Olsen Turns Volunteerism Into More Than Just Charitable Hours
It’s easy to think of volunteering as a way of giving back. But what if volunteering wasn’t so much about what we can give, but about how we are changed in the process?
Where there’s nothing, there’s wealth
Traveling to deeply-impoverished regions of Haiti and Brazil has opened my eyes to the reality of poverty, as well as the power of joy and gratitude. One day while working at a children’s shelter near the slums of Rio, our plans for the day were suddenly interrupted when a surprise donation of 80 kilos of tiny smelt-like fish were dropped off at the shelter. In a place where the source of your next meal is often uncertain, this donation of meat was accepted with great thanks and genuine joy.
It was all hands on deck as we spent the next several hours scaling and cleaning each tiny fish so as not to waste a single one. Our Minnesota team accepted the task grudgingly, silently trying to cover up our disgust. Yet, this cleaning party ended up being one of the highlights of our trip.
The kids at the shelter taught us to delight in the generosity of the gift and enjoy the process because we were doing it together. To them, we were preparing a feast together, and the time we spent with them was worth more than any meal we could have bought. Giving our time and finances to others can help us redefine wealth.
Even the small acts matter
I’m in my eleventh year teaching the intermediate Sunday school class at my small, home church. This year, my class is made up of just three boys — that’s it, for three grades. Some weeks I question if the effort I put into preparing for our weekly hour together is worth it. Then Sunday rolls around and I’m reminded that the number of students in the class has no correlation to the significance our time together has on their lives — and mine.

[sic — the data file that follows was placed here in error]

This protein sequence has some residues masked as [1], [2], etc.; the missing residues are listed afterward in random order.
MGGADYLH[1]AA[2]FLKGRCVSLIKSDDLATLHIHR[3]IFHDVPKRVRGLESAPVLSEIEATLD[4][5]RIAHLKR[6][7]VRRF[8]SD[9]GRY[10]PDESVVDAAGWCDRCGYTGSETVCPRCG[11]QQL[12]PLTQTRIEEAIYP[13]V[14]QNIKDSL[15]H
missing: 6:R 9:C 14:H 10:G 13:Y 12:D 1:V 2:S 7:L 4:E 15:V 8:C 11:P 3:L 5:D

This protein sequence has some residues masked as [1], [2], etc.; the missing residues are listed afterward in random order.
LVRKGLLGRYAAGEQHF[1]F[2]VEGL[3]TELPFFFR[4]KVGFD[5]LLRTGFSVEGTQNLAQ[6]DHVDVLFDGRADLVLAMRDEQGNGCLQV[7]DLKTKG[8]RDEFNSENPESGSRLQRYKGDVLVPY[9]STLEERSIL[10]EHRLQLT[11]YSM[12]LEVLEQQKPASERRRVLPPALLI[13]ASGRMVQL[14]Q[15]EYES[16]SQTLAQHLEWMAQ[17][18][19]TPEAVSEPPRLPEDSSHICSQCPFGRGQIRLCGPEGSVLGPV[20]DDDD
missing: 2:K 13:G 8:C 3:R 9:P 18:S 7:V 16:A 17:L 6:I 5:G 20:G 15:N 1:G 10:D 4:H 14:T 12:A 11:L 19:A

Every time a set of eyes lights up in new understanding, or one of the boys asks a poignant question that changes the way I think about the world, my earlier questions are replaced by confidence that my efforts aren’t wasted. This has implications on all other aspects of my life. When we’re striving to provide our best and to be faithful in our small acts of service to our neighbors, we can’t afford to question the potential impact we’ll have on others.
Rediscover the joy of discovery
I’ve partnered with a second and third grade class for several years through Junior Achievement to bring a series of five lessons on financial literacy to the students. One of these lesson simulates paying taxes from a “paycheck.” The students see how taxes, in turn, fund services that our local government provides to the community.
The students initially respond to their payment of taxes with complaints of “It’s not fair!” and “But it’s my money!” However, their demeanor quickly changes as they begin to see how those taxes are being used.
I’ve heard several students later comment that “paying taxes” was their favorite part of JA! JA’s financial literacy concepts are ones we deal with every day, but sometimes it takes a child to reignite joy and enthusiasm for what we do.
My challenge to you: get involved
Join me in not just “giving back,” but in considering how you might be changed through acts of service in your community.
Questions you might consider as you look to get involved:
- What am I passionate about?
Partner with an organization that supports a cause or meets a need that is important to you.
- Which family members and friends might I partner with?
Sharing the experience makes it all the more memorable!
- What do I have to give?
Can you share your time? Money? Skills and expertise? Encouragement? All are needed!
Start by taking a small step
It’s okay to start small. Consider planning a social event for your coworkers, friends, or family, such as a food packing event, volunteering at a local school or community center, or partnering with a local nonprofit.
Frederick Buechner refers to a person’s calling as “the place where your deep gladness and the world’s deep hunger meet.” I keep this quote framed in my office as a reminder that I am uniquely equipped to contribute to the needs of this world. You are too! And as we give of ourselves to meet those needs, I suspect we will never be quite the same again.
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